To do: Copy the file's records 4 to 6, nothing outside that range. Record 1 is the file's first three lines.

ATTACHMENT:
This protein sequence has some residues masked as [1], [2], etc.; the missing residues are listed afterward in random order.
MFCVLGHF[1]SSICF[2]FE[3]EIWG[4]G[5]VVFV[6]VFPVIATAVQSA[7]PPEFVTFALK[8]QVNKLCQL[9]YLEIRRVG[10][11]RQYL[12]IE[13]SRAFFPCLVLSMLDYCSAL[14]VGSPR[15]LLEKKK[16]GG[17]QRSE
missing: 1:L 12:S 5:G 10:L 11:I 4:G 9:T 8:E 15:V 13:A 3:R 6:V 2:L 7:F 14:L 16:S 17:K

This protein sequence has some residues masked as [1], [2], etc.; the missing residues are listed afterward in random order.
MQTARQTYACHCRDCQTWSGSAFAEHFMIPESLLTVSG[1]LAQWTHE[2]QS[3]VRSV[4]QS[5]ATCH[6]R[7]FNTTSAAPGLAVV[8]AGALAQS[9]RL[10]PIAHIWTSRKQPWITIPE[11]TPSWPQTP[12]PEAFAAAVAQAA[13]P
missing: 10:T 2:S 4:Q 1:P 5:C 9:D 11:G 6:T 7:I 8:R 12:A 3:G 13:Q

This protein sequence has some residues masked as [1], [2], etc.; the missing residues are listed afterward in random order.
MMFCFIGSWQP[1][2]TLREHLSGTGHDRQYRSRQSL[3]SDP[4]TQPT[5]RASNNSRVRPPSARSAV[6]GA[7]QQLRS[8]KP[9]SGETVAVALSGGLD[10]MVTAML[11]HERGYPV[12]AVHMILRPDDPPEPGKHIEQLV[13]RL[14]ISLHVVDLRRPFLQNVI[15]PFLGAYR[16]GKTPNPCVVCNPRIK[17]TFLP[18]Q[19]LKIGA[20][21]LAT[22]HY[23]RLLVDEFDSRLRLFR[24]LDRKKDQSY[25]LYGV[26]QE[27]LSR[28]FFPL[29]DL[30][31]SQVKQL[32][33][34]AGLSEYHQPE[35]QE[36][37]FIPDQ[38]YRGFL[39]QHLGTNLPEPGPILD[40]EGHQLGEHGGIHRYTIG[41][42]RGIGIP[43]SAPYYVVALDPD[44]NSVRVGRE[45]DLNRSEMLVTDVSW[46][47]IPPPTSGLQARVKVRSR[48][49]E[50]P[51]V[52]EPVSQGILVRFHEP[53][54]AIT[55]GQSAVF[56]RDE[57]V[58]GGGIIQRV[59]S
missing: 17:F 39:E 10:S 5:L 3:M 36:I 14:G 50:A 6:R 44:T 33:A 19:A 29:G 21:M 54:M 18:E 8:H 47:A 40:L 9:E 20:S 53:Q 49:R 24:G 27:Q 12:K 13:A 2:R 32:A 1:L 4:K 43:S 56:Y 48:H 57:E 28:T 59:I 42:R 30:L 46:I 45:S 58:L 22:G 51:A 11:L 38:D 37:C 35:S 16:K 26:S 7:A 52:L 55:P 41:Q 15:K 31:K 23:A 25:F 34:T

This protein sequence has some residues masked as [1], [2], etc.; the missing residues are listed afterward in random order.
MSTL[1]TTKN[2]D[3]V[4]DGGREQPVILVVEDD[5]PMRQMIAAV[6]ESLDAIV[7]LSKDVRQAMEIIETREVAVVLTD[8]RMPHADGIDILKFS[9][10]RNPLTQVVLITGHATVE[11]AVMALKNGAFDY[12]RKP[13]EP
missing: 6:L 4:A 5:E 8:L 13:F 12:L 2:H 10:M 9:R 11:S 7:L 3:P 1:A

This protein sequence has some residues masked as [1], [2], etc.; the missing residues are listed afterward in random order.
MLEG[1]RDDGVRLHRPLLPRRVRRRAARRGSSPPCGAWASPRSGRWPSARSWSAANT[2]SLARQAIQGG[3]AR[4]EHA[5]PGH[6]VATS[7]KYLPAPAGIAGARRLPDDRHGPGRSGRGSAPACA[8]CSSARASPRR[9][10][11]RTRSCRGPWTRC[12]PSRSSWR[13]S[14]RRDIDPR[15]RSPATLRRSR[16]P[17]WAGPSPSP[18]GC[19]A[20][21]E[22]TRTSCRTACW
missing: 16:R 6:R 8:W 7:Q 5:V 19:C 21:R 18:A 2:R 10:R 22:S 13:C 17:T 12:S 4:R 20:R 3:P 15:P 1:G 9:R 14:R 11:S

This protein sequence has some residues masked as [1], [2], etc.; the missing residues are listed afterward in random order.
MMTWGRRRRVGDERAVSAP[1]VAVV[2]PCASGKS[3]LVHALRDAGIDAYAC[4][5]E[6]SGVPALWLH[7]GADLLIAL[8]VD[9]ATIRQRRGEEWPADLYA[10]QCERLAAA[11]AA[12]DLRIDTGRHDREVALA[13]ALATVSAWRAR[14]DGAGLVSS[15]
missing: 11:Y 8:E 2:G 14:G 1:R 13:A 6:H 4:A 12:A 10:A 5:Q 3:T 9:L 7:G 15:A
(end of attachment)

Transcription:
This protein sequence has some residues masked as [1], [2], etc.; the missing residues are listed afterward in random order.
MSTL[1]TTKN[2]D[3]V[4]DGGREQPVILVVEDD[5]PMRQMIAAV[6]ESLDAIV[7]LSKDVRQAMEIIETREVAVVLTD[8]RMPHADGIDILKFS[9][10]RNPLTQVVLITGHATVE[11]AVMALKNGAFDY[12]RKP[13]EP
missing: 6:L 4:A 5:E 8:L 13:F 12:L 2:H 10:M 9:R 11:S 7:L 3:P 1:A

This protein sequence has some residues masked as [1], [2], etc.; the missing residues are listed afterward in random order.
MLEG[1]RDDGVRLHRPLLPRRVRRRAARRGSSPPCGAWASPRSGRWPSARSWSAANT[2]SLARQAIQGG[3]AR[4]EHA[5]PGH[6]VATS[7]KYLPAPAGIAGARRLPDDRHGPGRSGRGSAPACA[8]CSSARASPRR[9][10][11]RTRSCRGPWTRC[12]PSRSSWR[13]S[14]RRDIDPR[15]RSPATLRRSR[16]P[17]WAGPSPSP[18]GC[19]A[20][21]E[22]TRTSCRTACW
missing: 16:R 6:R 8:W 7:Q 5:V 19:C 21:R 18:A 2:R 10:R 22:S 13:C 17:T 12:S 4:R 20:R 3:P 15:P 1:G 9:R 14:R 11:S

This protein sequence has some residues masked as [1], [2], etc.; the missing residues are listed afterward in random order.
MMTWGRRRRVGDERAVSAP[1]VAVV[2]PCASGKS[3]LVHALRDAGIDAYAC[4][5]E[6]SGVPALWLH[7]GADLLIAL[8]VD[9]ATIRQRRGEEWPADLYA[10]QCERLAAA[11]AA[12]DLRIDTGRHDREVALA[13]ALATVSAWRAR[14]DGAGLVSS[15]
missing: 11:Y 8:E 2:G 14:G 1:R 13:A 6:H 4:A 12:A 10:A 5:Q 3:T 9:L 7:G 15:A